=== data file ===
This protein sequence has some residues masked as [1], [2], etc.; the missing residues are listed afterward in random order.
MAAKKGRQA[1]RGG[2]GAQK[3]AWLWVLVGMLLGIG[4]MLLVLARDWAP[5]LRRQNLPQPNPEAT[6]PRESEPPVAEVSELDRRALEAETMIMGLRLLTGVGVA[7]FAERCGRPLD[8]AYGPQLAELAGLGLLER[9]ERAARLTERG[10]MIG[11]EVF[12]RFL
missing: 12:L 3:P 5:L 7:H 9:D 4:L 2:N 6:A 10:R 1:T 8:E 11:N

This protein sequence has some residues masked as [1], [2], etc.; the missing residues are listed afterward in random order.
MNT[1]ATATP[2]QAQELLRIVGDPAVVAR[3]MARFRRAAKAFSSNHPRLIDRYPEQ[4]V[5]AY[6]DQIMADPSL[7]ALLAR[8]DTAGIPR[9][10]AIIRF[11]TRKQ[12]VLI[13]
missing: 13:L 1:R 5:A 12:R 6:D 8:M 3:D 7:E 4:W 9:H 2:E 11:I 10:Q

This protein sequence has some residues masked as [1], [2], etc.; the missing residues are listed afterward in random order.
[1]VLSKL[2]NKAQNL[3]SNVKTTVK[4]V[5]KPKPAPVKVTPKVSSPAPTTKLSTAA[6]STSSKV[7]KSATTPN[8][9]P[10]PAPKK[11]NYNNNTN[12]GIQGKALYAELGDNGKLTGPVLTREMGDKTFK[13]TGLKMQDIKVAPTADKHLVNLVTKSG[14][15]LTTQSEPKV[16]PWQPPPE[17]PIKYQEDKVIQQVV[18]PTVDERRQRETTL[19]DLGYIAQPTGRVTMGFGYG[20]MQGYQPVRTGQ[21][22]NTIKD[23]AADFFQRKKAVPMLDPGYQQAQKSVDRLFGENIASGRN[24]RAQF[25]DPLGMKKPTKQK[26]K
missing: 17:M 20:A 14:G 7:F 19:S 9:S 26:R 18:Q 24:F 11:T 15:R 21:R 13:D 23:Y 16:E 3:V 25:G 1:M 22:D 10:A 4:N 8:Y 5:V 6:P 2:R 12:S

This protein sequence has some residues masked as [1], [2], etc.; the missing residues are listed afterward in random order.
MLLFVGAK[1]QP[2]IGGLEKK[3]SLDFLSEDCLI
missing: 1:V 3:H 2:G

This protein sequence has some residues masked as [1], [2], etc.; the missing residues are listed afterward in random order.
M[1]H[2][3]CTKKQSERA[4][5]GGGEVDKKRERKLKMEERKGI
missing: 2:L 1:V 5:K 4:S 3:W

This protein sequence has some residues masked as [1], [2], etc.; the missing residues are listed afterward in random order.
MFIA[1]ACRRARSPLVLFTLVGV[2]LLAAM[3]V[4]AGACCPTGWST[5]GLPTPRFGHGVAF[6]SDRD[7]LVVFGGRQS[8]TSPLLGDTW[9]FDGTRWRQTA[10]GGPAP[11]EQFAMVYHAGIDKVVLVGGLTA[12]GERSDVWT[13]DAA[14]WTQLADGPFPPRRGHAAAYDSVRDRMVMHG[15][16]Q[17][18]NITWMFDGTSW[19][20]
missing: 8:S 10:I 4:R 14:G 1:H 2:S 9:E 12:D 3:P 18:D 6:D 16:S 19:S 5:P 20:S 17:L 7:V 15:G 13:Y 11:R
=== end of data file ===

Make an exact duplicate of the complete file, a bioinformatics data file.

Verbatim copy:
This protein sequence has some residues masked as [1], [2], etc.; the missing residues are listed afterward in random order.
MAAKKGRQA[1]RGG[2]GAQK[3]AWLWVLVGMLLGIG[4]MLLVLARDWAP[5]LRRQNLPQPNPEAT[6]PRESEPPVAEVSELDRRALEAETMIMGLRLLTGVGVA[7]FAERCGRPLD[8]AYGPQLAELAGLGLLER[9]ERAARLTERG[10]MIG[11]EVF[12]RFL
missing: 12:L 3:P 5:L 7:H 9:D 4:L 2:N 6:A 10:R 1:T 8:E 11:N

This protein sequence has some residues masked as [1], [2], etc.; the missing residues are listed afterward in random order.
MNT[1]ATATP[2]QAQELLRIVGDPAVVAR[3]MARFRRAAKAFSSNHPRLIDRYPEQ[4]V[5]AY[6]DQIMADPSL[7]ALLAR[8]DTAGIPR[9][10]AIIRF[11]TRKQ[12]VLI[13]
missing: 13:L 1:R 5:A 12:R 6:D 8:M 3:D 7:E 4:W 9:H 2:E 11:I 10:Q

This protein sequence has some residues masked as [1], [2], etc.; the missing residues are listed afterward in random order.
[1]VLSKL[2]NKAQNL[3]SNVKTTVK[4]V[5]KPKPAPVKVTPKVSSPAPTTKLSTAA[6]STSSKV[7]KSATTPN[8][9]P[10]PAPKK[11]NYNNNTN[12]GIQGKALYAELGDNGKLTGPVLTREMGDKTFK[13]TGLKMQDIKVAPTADKHLVNLVTKSG[14][15]LTTQSEPKV[16]PWQPPPE[17]PIKYQEDKVIQQVV[18]PTVDERRQRETTL[19]DLGYIAQPTGRVTMGFGYG[20]MQGYQPVRTGQ[21][22]NTIKD[23]AADFFQRKKAVPMLDPGYQQAQKSVDRLFGENIASGRN[24]RAQF[25]DPLGMKKPTKQK[26]K
missing: 17:M 20:A 14:G 7:F 19:S 9:S 26:R 18:Q 24:F 11:T 15:R 21:R 13:D 23:Y 16:E 3:V 25:G 1:M 22:D 10:A 4:N 8:Y 5:V 6:P 2:R 12:S

This protein sequence has some residues masked as [1], [2], etc.; the missing residues are listed afterward in random order.
MLLFVGAK[1]QP[2]IGGLEKK[3]SLDFLSEDCLI
missing: 1:V 3:H 2:G

This protein sequence has some residues masked as [1], [2], etc.; the missing residues are listed afterward in random order.
M[1]H[2][3]CTKKQSERA[4][5]GGGEVDKKRERKLKMEERKGI
missing: 2:L 1:V 5:K 4:S 3:W

This protein sequence has some residues masked as [1], [2], etc.; the missing residues are listed afterward in random order.
MFIA[1]ACRRARSPLVLFTLVGV[2]LLAAM[3]V[4]AGACCPTGWST[5]GLPTPRFGHGVAF[6]SDRD[7]LVVFGGRQS[8]TSPLLGDTW[9]FDGTRWRQTA[10]GGPAP[11]EQFAMVYHAGIDKVVLVGGLTA[12]GERSDVWT[13]DAA[14]WTQLADGPFPPRRGHAAAYDSVRDRMVMHG[15][16]Q[17][18]NITWMFDGTSW[19][20]
missing: 8:S 10:I 4:R 14:G 1:H 2:S 9:E 12:D 3:P 18:D 6:D 16:S 19:S 5:P 20:S 17:L 7:V 15:G 13:Y 11:R